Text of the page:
Public Charge Requirements for Immigrants Resume as of September 11

Court Order Authorizes Trump Decision to Resume Enforcement After Brief Moratorium

In July of 2020, a New York court decided that the Trump administration could not enforce its expanded public charge requirements for immigrants for the duration of the COVID-19 pandemic emergency. Judge George Daniels, the author of the decision, explained that the public charge requirements were endangering Americans by jeopardizing its ability to combat the spread of the virus. He went on to note immigrants who were either in the process of seeking green cards or expected to do so in the future were disincentivized from pursuing financial or medical relief.

United States Citizenship and Immigration Services (USCIS) complied with the decision at the time, but the Trump administration expediently appealed the ruling. On September 11, 2020, the 2nd Circuit Court of Appeals moved to suspend the lower court’s decision, opening the door to public charge requirements resuming. As a result, USCIS is now once again enforcing the expanded public charge requirements.

Any green card applications submitted after February 24, 2020 must now once again include the completed Form I-944, the Declaration of Self-Sufficiency. Any applications that were approved during the period in which Form I-944 was not required will not need to be reapproved.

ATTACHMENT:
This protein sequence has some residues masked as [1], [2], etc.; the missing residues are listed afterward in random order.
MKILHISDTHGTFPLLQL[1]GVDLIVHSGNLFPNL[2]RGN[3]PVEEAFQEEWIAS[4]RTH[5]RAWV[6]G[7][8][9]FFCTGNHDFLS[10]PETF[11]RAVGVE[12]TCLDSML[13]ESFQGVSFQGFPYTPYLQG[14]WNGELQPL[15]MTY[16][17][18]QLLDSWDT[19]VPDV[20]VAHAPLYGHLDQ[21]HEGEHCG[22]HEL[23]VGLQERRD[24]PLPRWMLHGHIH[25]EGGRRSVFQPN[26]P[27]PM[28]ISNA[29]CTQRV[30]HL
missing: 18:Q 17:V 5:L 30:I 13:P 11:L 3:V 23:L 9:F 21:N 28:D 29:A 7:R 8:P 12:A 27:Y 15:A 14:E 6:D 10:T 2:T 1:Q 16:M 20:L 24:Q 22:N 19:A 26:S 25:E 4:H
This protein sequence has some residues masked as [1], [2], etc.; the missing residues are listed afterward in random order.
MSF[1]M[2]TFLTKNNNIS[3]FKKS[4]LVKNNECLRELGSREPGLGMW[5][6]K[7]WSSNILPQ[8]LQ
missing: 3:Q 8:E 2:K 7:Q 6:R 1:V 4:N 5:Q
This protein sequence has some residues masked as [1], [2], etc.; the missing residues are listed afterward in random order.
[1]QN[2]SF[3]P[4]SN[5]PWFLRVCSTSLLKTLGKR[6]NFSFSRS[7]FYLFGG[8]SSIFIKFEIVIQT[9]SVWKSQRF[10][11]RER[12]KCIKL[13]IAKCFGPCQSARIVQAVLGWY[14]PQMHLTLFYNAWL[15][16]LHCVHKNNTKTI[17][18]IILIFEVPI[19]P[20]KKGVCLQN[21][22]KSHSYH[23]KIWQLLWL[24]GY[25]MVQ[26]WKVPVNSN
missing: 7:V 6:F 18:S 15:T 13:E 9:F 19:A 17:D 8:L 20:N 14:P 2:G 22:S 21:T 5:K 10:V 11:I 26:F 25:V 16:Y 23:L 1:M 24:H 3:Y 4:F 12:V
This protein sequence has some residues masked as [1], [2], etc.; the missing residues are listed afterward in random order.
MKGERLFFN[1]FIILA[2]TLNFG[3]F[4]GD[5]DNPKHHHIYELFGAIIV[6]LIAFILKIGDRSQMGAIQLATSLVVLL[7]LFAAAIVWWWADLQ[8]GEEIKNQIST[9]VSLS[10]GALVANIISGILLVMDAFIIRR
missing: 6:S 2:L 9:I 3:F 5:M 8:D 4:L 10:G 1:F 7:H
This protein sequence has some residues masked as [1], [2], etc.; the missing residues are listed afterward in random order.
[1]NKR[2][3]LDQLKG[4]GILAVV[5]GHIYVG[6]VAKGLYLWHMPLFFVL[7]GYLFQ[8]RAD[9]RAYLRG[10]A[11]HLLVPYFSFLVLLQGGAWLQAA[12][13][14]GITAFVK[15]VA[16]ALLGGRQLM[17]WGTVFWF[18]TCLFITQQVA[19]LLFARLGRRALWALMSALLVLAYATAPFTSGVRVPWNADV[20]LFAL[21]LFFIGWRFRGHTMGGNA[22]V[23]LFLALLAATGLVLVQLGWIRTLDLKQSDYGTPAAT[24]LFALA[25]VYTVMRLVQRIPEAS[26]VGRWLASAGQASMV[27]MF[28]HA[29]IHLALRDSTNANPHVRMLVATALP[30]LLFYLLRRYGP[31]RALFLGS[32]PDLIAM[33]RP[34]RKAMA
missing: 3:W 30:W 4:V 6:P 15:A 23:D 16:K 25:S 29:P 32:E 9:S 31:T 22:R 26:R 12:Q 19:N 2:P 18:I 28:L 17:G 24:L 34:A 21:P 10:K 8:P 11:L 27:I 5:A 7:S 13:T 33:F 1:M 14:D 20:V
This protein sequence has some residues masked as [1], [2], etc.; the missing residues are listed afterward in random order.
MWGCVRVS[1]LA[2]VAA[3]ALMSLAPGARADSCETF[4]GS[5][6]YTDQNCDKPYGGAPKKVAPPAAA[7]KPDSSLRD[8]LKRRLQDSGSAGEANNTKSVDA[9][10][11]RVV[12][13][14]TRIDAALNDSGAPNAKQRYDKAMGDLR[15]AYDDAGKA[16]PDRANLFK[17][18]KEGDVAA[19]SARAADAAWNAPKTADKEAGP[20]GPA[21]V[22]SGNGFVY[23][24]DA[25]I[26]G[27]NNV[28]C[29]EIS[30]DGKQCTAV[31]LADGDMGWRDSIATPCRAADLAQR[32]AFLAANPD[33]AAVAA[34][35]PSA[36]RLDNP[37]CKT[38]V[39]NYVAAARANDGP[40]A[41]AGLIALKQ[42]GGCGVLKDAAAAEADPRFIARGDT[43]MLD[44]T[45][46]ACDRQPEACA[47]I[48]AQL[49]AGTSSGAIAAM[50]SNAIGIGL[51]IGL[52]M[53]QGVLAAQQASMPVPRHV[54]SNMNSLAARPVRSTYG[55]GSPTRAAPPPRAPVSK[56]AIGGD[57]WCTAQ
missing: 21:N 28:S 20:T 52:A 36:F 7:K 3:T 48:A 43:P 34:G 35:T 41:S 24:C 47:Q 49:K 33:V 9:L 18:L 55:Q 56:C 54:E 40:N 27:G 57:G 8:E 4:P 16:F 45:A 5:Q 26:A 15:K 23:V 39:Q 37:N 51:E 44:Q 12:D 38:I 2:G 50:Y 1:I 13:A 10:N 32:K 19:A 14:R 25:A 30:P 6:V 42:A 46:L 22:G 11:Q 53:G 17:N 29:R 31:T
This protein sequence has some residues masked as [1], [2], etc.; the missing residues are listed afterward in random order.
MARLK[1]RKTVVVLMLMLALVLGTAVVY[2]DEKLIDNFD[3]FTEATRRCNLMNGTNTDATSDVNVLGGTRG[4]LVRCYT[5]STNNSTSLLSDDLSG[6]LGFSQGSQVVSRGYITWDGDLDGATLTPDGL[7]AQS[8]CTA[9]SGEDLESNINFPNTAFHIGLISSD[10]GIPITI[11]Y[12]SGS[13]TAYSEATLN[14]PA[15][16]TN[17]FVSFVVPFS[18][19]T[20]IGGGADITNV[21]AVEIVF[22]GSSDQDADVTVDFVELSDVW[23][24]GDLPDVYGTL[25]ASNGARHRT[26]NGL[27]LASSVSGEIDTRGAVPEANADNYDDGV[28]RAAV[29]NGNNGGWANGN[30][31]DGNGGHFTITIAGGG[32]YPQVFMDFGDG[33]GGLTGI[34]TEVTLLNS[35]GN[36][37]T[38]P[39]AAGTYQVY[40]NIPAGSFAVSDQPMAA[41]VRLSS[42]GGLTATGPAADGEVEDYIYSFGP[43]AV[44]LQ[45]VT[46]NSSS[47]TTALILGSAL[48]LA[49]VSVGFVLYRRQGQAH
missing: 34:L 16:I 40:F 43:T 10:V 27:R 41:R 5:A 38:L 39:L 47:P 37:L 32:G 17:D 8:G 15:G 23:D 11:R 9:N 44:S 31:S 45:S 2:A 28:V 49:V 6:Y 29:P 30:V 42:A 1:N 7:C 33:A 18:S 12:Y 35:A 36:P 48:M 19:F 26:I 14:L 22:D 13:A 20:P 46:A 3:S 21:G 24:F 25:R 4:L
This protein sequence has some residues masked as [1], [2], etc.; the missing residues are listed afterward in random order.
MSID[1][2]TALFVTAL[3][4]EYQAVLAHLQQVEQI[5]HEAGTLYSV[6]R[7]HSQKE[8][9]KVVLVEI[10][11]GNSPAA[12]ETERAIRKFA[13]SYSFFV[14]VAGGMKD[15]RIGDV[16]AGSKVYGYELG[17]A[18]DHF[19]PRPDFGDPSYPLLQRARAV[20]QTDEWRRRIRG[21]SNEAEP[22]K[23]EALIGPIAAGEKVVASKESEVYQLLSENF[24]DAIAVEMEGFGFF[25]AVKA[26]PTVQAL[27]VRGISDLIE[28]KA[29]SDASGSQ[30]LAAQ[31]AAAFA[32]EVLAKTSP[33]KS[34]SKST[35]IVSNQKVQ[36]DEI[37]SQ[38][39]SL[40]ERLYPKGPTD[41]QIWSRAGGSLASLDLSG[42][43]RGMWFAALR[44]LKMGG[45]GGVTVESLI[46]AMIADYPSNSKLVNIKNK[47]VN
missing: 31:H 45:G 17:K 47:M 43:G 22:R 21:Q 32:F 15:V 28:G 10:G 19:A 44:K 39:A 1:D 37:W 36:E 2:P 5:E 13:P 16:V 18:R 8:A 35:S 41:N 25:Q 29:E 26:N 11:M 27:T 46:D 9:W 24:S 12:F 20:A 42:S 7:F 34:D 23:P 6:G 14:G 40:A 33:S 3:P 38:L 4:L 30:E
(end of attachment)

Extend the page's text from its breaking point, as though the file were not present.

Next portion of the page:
Legal observers do not expect the Trump administration to see further challenges on the enforcement of its public charge requirements. The Supreme Court declined to address the matter when the case was escalated by the states of New York, Connecticut, and Vermont, meaning the 2nd Court of Appeals’ decision will likely stand.

Why Enforcement of the Public Charge Requirements Worries Immigration Advocates

Immigrants reeling from the impacts of the continuing COVID-19 pandemic are left in a difficult situation as the public charge requirements continue to be enforced.. Many sectors of the economy were forced to shut down in March 2020, putting an unprecedented number of people out of work. Though certain types of businesses have been permitted to reopen in many states, others remain involuntarily shuttered, and those that are operating do so under reduced capacities.

This leaves swaths of Americans – including many immigrants – without access to previously stable employment. Some that are working are doing so at heavily reduced hours. The federal government introduced some level of support in the early days of the pandemic through the CARES Act, which, among other things, offered direct stimuli and expanded unemployment.

Luckily, eligible immigrant workers do qualify for unemployment income, and accepting it does not contribute toward their being considered a public charge. However, accepting many other types of crucial financial benefits could jeopardize immigrants’ ability to pass the public charge requirements.

Types of benefits immigrants must be extremely cautious in pursuing to avoid becoming a public charge include:

  • Medicaid
  • Social Security income
  • Temporary Assistance to Needy Families
  • Supplemental Nutritional Assistance Plan (SNAP), also known as food stamps
  • Section 8 assistance